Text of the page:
How to Write a Globetrotting Novel
Written by
She Writes
July 2019
Written by
She Writes
July 2019

This guest post was written by Rachel Linden, author of The Enlightenment of Bees

As an international aid worker I’ve traveled to over 50 countries so far. Travel is a cherished part of my life and a vital aspect of my writing. Each of my 3 novels features a globetrotting heroine and highlights some of the amazing places I’ve seen on my own adventures. I adore getting to share these special locations with readers! But it’s not easy to write a good travel novel. There are some big pitfalls that can trap an author. Here are my top 5 tips for writing a great globetrotting novel.


1. Visit the locations you are writing about if at all possible. There’s just no substitute for actually being in a place, exploring with all of your senses, and then using your experiences to add flavor to your stories. All the research in the world wouldn’t have told me that the metro stations in Budapest smell like fresh baked apple strudel (it wafts from tiny bakery kiosks located at the top of the escalators!) Nor would I truly have been able to describe a sky the shocking purple color of morning glories on a remote Bolivian mountain top.

If you are able to visit your book setting locations, make note of all the sensory details there. What do you hear, taste, feel? What emotions does the place elicit? Don’t just stick to visual descriptions; give your readers crisp multi-sensory details so they can see and hear and taste these places too.

2. Supplement travel with research. Even if I’m writing about a place I know well, I fact check, study photos to refresh my memory, and read up on history and cultural customs. If you can’t travel to the place, do extra research. Interview someone who’s been there recently. Make sure you use a variety of research methods - articles, photos, maps, videos, in person interviews, etc. Listen to the language and learn about the food, weather, festivals and religion of the place. This will give your writing strength and confidence as you include these authentic details.

3. Weave the place details into the story without using too much or too little. Your location is the backdrop that adds an extra element of zest and appeal to the story, but it's easy to overdo it. I’ve read several books where I felt like I was drowning in so much detail about the location that I couldn’t manage to find the plot! Wading through paragraphs of place description was frankly boring. It weakened the plot and eventually I lost interest in the story.

I’ve also read some stories where the setting should have added great appeal but the descriptions were so bland and the location so underutilized, that the entire plot could have taken place in a cardboard box! Too little detail is as boring as too much. If you’re going to use an exotic location - Chiang Mai, Rio, Reykjavik - spice up the story with vivid, specific details about that place. Even less exotic places can become powerful settings for a story if you can transport the reader there with specific, well-chosen details. Think of details like herbs and spices. You want them to enhance but not overpower, the storyline.

4. Try to orient your readers using familiar details about the place. A tricky aspect of writing successful travel fiction is that you need to transport the reader somewhere foreign but make the foreignness accessible even if your reader has never been there.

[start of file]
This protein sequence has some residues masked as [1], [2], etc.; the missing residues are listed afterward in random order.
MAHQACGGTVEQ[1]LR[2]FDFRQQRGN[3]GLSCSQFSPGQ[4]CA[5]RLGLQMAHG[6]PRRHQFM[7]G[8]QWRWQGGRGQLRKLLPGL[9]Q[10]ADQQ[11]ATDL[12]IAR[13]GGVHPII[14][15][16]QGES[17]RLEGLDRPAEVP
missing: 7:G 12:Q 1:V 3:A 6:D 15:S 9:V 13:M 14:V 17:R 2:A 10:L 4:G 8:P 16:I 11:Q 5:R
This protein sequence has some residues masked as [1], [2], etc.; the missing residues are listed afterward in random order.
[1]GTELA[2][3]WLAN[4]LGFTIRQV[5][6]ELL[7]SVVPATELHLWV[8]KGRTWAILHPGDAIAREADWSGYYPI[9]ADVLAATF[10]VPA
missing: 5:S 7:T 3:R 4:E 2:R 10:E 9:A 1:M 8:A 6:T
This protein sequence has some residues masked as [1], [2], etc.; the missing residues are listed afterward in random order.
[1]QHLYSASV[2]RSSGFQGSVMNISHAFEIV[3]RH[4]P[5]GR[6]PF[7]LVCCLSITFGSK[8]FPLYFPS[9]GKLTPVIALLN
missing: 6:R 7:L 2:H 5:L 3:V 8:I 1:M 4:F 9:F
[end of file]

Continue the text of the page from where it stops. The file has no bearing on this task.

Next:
It’s a simple fact; readers do not care about a story if they can’t relate to it. You don’t want to write an exotic globetrotting book that a reader who hasn’t traveled much cannot connect with. You want to make your story relatable.

Part of making a travel story relatable involves making your locations relatable. One way is to mention a famous landmark. It can help readers feel as though they already know the place because they are familiar with something there. The Eiffel Tower in Paris. Big Ben in London. You can also include a few other well-known details that the reader can instantly recognize (think food, festivals, famous people), along with more obscure specifics to flesh out the setting.

5. Use your settings to kick up your plotline a notch. Every time I write a scene, I think about where it will take place and then ask myself if there is a better, more interesting setting I could use. Breaking off an engagement in a nice restaurant is fairly humdrum. Breaking off an engagement while dangling hundreds of feet above the Seattle waterfront in the glass capsule of a Ferris wheel is decidedly more intriguing! Use your locations to make each scene more engaging and unique.


Remember that at the end of the day, people don’t read novels solely to travel to a new place. People read and love novels that have characters they can empathize with and feel connected to as well as strong, engaging plots.

I love great travel stories because of how they make me FEEL, not just where they take me around the globe. So use those amazing locations as captivating backdrops to your story, but make sure that at the heart of your story you have empathetic characters engaging in relatable human drama. This is the most crucial key to enticing readers to come along for the ride, wherever you take them in the world. 

Rachel Linden is a novelist and international aid worker whose adventures in over fifty countries around the world provide excellent grist for her writing. She is the author of Ascension of Larks, Becoming the Talbot Sisters, and The Enlightenment of Bees. Currently, Rachel lives with her family in Seattle, WA, where she enjoys creating stories about hope, courage, and connection with a hint of romance and a touch of whimsy from her 1985 Westfalia camper van named Max. Visit her online at; Instagram: rachellinden_writer; Facebook: authorRachellinden.

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